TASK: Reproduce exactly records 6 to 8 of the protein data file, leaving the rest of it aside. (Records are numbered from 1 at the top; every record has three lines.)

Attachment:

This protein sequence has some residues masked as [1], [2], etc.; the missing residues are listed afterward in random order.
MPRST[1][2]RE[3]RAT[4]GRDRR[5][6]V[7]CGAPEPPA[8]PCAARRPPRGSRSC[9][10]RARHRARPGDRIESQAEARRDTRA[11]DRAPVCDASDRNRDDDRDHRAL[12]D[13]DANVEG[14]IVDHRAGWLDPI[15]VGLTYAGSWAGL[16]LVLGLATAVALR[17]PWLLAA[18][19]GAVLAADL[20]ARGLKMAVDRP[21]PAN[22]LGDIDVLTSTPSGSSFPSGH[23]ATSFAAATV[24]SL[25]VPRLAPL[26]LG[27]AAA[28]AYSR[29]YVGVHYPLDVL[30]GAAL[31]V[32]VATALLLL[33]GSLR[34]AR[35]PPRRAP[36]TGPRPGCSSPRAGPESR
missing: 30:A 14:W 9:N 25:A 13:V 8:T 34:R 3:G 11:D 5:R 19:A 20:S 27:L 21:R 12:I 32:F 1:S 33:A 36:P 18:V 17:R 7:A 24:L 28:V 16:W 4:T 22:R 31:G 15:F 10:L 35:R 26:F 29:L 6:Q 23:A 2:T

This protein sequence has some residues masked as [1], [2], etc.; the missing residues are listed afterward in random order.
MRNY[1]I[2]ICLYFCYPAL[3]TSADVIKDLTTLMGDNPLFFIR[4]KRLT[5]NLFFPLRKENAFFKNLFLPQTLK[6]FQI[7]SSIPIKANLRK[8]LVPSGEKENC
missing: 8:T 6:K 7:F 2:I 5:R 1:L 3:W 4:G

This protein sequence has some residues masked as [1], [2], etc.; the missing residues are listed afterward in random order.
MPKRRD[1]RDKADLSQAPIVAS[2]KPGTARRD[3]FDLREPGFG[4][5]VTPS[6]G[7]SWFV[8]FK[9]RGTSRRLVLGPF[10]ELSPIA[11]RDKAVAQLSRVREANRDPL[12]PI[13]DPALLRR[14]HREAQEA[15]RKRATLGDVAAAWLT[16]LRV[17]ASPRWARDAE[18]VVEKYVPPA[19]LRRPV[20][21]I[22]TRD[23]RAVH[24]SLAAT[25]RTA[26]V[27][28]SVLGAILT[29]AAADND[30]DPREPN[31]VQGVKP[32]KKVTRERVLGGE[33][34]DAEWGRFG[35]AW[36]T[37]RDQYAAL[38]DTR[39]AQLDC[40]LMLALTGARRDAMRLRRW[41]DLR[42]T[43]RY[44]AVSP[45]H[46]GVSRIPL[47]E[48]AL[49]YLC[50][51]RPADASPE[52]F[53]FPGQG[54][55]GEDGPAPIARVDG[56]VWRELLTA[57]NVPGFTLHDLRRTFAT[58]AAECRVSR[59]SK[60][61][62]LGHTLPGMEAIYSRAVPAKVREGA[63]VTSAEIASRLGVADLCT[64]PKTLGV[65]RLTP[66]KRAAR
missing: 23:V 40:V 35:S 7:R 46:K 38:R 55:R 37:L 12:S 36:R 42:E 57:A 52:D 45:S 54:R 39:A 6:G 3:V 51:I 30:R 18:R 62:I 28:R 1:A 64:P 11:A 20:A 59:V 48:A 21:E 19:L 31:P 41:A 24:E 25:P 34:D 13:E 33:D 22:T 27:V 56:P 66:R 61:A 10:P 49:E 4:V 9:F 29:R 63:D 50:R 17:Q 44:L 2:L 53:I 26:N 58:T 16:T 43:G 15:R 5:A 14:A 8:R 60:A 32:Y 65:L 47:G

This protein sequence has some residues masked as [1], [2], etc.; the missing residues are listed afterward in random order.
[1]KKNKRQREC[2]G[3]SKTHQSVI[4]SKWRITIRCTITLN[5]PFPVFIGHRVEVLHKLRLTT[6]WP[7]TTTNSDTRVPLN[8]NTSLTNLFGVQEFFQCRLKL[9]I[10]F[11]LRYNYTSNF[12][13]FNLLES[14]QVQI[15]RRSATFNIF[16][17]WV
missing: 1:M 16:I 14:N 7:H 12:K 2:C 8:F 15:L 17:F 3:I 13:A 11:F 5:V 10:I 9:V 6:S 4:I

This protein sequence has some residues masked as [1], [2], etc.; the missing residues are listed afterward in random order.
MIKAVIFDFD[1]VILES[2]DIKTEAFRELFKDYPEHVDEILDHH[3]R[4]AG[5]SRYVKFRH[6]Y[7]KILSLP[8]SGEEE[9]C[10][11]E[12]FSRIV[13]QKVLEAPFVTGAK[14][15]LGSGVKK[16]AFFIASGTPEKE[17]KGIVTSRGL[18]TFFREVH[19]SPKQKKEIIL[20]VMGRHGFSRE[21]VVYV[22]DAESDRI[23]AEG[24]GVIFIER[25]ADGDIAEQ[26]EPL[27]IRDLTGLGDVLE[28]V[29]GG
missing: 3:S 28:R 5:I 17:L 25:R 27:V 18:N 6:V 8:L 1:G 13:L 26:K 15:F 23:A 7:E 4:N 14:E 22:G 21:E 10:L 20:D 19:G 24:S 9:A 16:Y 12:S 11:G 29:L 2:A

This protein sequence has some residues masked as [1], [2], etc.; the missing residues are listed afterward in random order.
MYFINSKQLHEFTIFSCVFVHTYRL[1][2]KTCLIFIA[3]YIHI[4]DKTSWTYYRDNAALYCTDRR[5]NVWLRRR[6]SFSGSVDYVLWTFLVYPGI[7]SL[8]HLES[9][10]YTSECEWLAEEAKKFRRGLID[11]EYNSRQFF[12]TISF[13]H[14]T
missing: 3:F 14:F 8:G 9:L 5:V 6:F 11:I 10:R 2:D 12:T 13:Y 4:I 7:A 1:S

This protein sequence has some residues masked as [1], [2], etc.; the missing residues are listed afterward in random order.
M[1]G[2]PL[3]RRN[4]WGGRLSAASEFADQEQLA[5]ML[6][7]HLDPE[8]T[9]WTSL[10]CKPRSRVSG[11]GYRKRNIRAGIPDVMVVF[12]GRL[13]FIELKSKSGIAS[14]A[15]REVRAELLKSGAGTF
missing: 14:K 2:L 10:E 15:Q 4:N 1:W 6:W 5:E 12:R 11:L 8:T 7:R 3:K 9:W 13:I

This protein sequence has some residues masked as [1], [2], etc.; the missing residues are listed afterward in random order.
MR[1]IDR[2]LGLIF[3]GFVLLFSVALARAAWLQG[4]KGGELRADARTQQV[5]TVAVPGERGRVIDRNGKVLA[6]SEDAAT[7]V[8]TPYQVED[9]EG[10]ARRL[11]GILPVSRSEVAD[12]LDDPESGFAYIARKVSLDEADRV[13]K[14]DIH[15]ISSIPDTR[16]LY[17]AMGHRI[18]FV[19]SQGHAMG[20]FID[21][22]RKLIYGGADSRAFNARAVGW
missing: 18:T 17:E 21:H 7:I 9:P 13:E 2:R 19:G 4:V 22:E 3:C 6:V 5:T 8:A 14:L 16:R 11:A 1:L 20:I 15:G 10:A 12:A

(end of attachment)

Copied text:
This protein sequence has some residues masked as [1], [2], etc.; the missing residues are listed afterward in random order.
MYFINSKQLHEFTIFSCVFVHTYRL[1][2]KTCLIFIA[3]YIHI[4]DKTSWTYYRDNAALYCTDRR[5]NVWLRRR[6]SFSGSVDYVLWTFLVYPGI[7]SL[8]HLES[9][10]YTSECEWLAEEAKKFRRGLID[11]EYNSRQFF[12]TISF[13]H[14]T
missing: 3:F 14:F 8:G 9:L 5:V 6:F 11:I 10:R 2:D 12:T 13:Y 4:I 7:A 1:S

This protein sequence has some residues masked as [1], [2], etc.; the missing residues are listed afterward in random order.
M[1]G[2]PL[3]RRN[4]WGGRLSAASEFADQEQLA[5]ML[6][7]HLDPE[8]T[9]WTSL[10]CKPRSRVSG[11]GYRKRNIRAGIPDVMVVF[12]GRL[13]FIELKSKSGIAS[14]A[15]REVRAELLKSGAGTF
missing: 14:K 2:L 10:E 15:Q 4:N 1:W 6:W 5:E 12:R 11:L 8:T 7:R 3:K 9:W 13:I

This protein sequence has some residues masked as [1], [2], etc.; the missing residues are listed afterward in random order.
MR[1]IDR[2]LGLIF[3]GFVLLFSVALARAAWLQG[4]KGGELRADARTQQV[5]TVAVPGERGRVIDRNGKVLA[6]SEDAAT[7]V[8]TPYQVED[9]EG[10]ARRL[11]GILPVSRSEVAD[12]LDDPESGFAYIARKVSLDEADRV[13]K[14]DIH[15]ISSIPDTR[16]LY[17]AMGHRI[18]FV[19]SQGHAMG[20]FID[21][22]RKLIYGGADSRAFNARAVGW
missing: 18:T 17:E 21:H 7:I 9:P 13:E 2:R 19:G 4:V 22:E 3:C 6:V 5:T 8:A 14:L 16:R 11:A 1:L 20:I 15:G 10:A 12:A